Sujit Choudhry is a professor of law within the ranks of ever-prestigious University of California, Berkeley. He’s also worked at New York University, the University of Toronto, and advised virtually countless processes of forming legal constitutions for up-and-coming countries hoping to establish themselves (blogs.law.nyu.edu).
Mr. Choudhry wears many hats, one of which is that of a widely-published author. In Constitutional Democracies in China?, a book with one chapter by none other than Choudhry himself, the Berkeley professor of law references most of his writings to a December 2017 tweet by Eric Holder, once the federal Attorney General under the leadership of now-former President Barack Obama.
More or less, the tweet got across the point that if Robert Mueller was fired, the American people should be highly concerned with what’s going on in government.
Sujit Choudhry described Holder’s four-month-old tweet by breaking it down into the two central concepts that it’s based on. The first of these is that every nation’s constituents must both individually and collectively decide when it will no longer deal with its own government. In ideal scenarios, any nation’s members would overthrow its government when it doesn’t agree with how well it’s doing, but this, unfortunately, just doesn’t happen as it should.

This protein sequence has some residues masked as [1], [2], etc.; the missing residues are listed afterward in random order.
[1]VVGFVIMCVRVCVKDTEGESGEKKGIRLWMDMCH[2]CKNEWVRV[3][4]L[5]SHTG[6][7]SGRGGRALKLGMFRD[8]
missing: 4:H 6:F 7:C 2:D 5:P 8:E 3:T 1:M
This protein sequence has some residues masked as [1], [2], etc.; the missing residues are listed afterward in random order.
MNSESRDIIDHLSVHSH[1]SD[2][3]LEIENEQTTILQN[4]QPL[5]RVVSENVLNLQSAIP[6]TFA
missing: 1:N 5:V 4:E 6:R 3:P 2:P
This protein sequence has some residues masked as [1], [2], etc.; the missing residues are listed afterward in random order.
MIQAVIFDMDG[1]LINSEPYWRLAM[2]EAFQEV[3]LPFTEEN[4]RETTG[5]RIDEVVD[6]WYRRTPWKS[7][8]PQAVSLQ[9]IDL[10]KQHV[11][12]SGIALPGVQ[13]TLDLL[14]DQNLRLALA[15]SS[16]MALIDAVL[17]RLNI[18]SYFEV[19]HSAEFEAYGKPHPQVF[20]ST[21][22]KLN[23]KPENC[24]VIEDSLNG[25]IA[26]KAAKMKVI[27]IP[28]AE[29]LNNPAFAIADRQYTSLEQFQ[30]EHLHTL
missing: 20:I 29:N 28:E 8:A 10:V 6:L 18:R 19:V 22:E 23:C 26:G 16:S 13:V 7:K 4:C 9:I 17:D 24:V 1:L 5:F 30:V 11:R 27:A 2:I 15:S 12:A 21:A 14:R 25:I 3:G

Eric Holder referred to the proverbial line in between what’s acceptable and what’s not as the “red line.” The other concept, in Choudhry’s mind, that was discussed by Holder is that Americans will inevitably figure out when it’s time to collectively protest. However, according to Choudhry, there’s no “inevitable” to it, meaning some populations are simply too complacent to stop anything terrible from happening.
Choudhry also says that that proverbial red line hasn’t been crossed yet, and it may or not be for some time. While it’s not important to predict when it will be reached in any nation’s governance, it is, in fact, important for every part of a nation’s population to be aware of the red line and when to push it. More of his views on iconnectblog.com.
Throughout this career, he’s written ninety parts of academic works, and more than four full-fledged, multi-chapter books.
More of Choudhry’s published work on https://works.bepress.com/sujit_choudhry/